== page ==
Anonymous said...

1) Yes Turkey has been contaminated quite heavily.

2) (just to say one good thing about Japan) These farmer's stands are charming, really. You just pick up what you want and put the money in the box.
At one stand, by a little stream said to make wonders - and by a temple, of course, I once spoted a different case, not for sale, just on display, or as a gift, full of strange shaped carrots, radishes, that figured male and female sexes. Someone had drawn eyes and written funny names in hiragana on the vegetables. Something to do with good luck, fertility... and humour.

Anonymous said...

@Anonymous April 9, 2012 9:36 PM

Yeah, I'm right with you. I live in Kyushu and I consider stuff produced here to be OK, but 国産 is equal to poison in my book. It's sick/sad/funny that when I ask restaurants and such where their beef, rice, and such is from they always answer "It's domestic" as if that is still a good answer.

Chibaguy said...

I agree, no 国産 nor abstract 産地. You would think they would figure this out.

arevamirpal::laprimavera said...

Last I checked, the Ministry of Health has no intention of "guiding" or "suggesting to" the industry to specify the prefectures, because it is too cumbersome for the industry as many food items are "blended".

I've seen and heard about some amusing labels on fresh food. "Caught in the Pacific Ocean" for fish, "made in Nagasaki (and in very small font, Iwate)" for fruit. It turned out the fruit was grown in a town called Nagasaki in Iwate Prefecture.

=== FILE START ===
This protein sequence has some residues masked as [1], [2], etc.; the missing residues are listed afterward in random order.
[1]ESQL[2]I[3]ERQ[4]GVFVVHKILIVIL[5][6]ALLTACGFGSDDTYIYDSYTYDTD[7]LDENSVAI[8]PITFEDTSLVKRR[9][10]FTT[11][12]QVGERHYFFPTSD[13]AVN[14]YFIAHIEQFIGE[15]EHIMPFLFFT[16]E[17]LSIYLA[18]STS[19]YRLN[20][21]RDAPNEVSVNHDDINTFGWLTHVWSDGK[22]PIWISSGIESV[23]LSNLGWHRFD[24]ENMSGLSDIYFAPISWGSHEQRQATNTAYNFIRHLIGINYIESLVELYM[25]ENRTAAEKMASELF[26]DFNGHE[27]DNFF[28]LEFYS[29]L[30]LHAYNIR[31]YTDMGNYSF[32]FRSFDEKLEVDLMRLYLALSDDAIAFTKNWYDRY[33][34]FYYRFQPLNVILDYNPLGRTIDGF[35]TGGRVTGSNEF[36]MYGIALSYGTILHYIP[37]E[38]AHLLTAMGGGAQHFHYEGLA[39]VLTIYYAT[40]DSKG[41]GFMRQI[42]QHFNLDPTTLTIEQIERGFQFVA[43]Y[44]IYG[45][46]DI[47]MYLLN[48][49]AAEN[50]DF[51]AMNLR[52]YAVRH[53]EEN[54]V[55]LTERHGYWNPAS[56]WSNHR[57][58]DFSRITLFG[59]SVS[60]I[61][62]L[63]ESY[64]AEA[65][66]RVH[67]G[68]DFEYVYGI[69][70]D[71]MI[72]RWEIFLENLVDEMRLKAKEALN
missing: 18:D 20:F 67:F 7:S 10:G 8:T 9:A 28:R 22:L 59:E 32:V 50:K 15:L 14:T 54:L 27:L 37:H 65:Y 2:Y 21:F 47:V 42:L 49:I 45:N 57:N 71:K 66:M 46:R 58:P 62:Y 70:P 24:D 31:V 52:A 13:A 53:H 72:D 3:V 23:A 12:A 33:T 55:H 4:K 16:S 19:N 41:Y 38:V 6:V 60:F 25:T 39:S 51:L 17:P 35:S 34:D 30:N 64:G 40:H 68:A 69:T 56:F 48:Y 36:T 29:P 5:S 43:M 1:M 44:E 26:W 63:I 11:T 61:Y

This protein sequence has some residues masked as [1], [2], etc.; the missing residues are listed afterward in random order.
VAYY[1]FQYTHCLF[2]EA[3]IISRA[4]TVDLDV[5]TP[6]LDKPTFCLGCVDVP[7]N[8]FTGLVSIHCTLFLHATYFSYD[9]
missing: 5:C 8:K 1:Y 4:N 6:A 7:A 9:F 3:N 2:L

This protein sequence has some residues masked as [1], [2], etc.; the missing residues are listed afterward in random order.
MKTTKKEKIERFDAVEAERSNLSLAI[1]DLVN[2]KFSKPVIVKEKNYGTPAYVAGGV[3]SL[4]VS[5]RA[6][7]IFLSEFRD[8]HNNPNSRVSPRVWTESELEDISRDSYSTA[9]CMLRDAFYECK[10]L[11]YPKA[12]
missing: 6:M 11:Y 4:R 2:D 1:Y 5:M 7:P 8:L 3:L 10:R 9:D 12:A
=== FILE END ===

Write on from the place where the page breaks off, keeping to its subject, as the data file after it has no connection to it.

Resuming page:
Anonymous at 3:11PM said...

Unfortunately I don't know if there are any penalties for mislabeling. This has happened quite a few times, even before Fukushima, with Chinese products labeled as Japanese, etc. As far as I know, the company just apologizes and issues a recall if the product hasn't been consumed. They then promise to conduct training with their employees to "ensure it doesn't happen again." arevamirpal::laprimavera, do you know if there is any consumer protection agency or legal measures that could be taken?

Chibaguy said...

@anon 3:11pm, as far as I know everything boils down to voluntary recall. They have laws that put certain individuals subject to imprisonment but it is just a show. No enforcement just a procedure.

Anonymous said...

at Anon 12:09 AM
yes, it's a problem. When we go to Japan, I have to rely entirely on my wife's wisdom. Fortunately I found out she's very suspicious, as much as I am. She checks the food carefully, and we gave up eating out - only at close japanese friends we know they have brains.
But it is a total mess, some people believe in Aeon, some don't, we're just not too scary because we're a bit old, and have no children with us.
Good luck you are in Kyushu.

Alessandro said...

From what I can understand here it's difficult for people living in Japan to know where a certain food comes from, let alone for me living abroad.
I generally ask the radiation certificate to accompany the tea I buy from reputable online sellers (mainly yuuki-cha, ippodo and marukyu koyamaen). I mean not the results but an actual copy of the laboratory tests.

Anonymous said...

Why would I hang around japan and see what happens?
I wouldn't that's for SOMEBODY else.
You're gonna see deaths like crazy, I am not kidding, you want to get out before it starts to be the ..... and look.... it will be bad and sad, you don't have to die japan, leave.

Anonymous said...

Considering what is happening to seals and polar bears in Alaska and US, it is not just Japan that needs to worry.

Yes, I know they said it has not been proven to be radiation but nor have they done the tests to find out.